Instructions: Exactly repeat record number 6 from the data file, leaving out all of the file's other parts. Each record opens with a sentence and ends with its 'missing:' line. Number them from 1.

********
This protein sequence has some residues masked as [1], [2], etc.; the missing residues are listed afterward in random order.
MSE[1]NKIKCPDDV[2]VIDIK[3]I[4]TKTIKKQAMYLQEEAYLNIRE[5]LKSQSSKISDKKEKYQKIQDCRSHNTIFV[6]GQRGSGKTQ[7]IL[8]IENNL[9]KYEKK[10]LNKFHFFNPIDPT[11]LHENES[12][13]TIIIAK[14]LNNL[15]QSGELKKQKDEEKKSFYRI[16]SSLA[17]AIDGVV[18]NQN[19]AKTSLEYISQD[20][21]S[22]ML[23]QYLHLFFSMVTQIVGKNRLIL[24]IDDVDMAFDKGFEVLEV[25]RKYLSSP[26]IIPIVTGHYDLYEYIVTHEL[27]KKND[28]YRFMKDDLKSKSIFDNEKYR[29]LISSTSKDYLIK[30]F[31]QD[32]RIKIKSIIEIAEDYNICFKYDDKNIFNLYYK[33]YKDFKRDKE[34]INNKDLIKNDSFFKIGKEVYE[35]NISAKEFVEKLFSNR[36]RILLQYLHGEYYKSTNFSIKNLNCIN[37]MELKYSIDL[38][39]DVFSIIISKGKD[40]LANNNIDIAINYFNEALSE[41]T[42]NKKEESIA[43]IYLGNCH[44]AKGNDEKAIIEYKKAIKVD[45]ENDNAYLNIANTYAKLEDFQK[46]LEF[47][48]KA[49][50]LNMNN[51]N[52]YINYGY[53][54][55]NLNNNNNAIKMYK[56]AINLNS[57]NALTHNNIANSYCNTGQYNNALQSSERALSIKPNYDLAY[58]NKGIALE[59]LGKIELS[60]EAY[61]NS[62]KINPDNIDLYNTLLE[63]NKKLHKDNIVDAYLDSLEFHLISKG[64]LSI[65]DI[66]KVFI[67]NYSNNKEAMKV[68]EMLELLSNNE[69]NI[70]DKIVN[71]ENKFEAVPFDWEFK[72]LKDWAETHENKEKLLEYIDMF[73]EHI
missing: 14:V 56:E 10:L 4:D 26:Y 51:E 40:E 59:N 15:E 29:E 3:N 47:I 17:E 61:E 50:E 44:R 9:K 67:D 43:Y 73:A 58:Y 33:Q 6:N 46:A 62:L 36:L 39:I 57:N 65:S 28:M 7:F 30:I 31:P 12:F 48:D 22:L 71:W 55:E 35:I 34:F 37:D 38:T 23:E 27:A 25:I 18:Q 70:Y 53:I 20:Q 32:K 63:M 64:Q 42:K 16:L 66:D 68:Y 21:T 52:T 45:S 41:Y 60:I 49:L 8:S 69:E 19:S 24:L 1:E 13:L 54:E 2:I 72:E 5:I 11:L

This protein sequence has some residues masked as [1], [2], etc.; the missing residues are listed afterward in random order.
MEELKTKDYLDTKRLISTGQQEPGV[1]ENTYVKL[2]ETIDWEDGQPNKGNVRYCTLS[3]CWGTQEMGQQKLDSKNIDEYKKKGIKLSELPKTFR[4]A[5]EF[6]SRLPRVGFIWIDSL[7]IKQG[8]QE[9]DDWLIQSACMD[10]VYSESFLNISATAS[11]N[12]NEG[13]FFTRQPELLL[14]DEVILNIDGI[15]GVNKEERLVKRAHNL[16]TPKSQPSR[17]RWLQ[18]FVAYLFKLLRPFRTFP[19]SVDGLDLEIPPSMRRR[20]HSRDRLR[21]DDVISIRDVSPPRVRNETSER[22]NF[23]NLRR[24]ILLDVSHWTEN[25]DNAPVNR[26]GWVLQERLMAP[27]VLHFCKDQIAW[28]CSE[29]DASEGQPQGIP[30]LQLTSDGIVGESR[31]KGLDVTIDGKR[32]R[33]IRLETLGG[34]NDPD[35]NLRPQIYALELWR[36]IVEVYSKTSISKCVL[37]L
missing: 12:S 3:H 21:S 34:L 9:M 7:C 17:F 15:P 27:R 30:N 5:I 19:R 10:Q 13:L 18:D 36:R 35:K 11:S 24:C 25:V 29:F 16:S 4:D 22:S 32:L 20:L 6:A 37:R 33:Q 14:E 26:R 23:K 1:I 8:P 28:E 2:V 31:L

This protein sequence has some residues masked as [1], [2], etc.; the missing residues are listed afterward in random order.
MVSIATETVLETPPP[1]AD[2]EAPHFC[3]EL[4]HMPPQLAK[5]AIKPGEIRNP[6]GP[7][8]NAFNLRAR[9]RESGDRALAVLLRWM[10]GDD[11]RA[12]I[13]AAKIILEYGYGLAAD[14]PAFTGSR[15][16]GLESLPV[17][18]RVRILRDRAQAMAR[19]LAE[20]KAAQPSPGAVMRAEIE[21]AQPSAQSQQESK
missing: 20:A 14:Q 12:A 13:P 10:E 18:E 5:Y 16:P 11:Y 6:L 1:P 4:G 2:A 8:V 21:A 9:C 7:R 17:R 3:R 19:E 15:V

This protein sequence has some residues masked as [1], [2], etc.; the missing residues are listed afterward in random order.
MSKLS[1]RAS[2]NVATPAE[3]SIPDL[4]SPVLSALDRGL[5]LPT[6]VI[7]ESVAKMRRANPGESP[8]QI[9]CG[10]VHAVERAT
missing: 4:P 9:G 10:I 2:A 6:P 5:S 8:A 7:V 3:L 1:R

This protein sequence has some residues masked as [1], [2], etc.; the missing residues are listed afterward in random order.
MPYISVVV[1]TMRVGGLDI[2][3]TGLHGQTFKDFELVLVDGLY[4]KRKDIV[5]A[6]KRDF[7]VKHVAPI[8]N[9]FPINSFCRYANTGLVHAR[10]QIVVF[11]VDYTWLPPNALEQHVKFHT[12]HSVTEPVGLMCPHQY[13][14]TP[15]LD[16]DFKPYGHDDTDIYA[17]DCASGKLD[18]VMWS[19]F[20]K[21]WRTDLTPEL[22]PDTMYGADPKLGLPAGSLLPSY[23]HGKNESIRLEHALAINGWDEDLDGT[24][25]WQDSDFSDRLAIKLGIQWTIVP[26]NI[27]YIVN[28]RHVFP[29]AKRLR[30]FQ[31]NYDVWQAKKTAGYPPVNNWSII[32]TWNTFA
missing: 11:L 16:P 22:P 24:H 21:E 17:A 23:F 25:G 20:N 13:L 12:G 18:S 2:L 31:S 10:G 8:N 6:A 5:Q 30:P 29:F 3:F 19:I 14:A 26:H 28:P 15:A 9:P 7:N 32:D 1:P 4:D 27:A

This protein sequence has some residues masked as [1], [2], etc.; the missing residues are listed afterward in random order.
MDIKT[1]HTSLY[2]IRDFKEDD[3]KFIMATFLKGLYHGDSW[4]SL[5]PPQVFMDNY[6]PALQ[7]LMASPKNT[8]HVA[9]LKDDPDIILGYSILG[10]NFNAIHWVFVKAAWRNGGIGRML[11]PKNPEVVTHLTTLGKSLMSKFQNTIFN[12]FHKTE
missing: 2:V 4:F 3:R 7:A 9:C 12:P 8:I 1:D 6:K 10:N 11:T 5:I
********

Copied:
This protein sequence has some residues masked as [1], [2], etc.; the missing residues are listed afterward in random order.
MDIKT[1]HTSLY[2]IRDFKEDD[3]KFIMATFLKGLYHGDSW[4]SL[5]PPQVFMDNY[6]PALQ[7]LMASPKNT[8]HVA[9]LKDDPDIILGYSILG[10]NFNAIHWVFVKAAWRNGGIGRML[11]PKNPEVVTHLTTLGKSLMSKFQNTIFN[12]FHKTE
missing: 2:V 4:F 3:R 7:A 9:C 12:P 8:I 1:D 6:K 10:N 11:T 5:I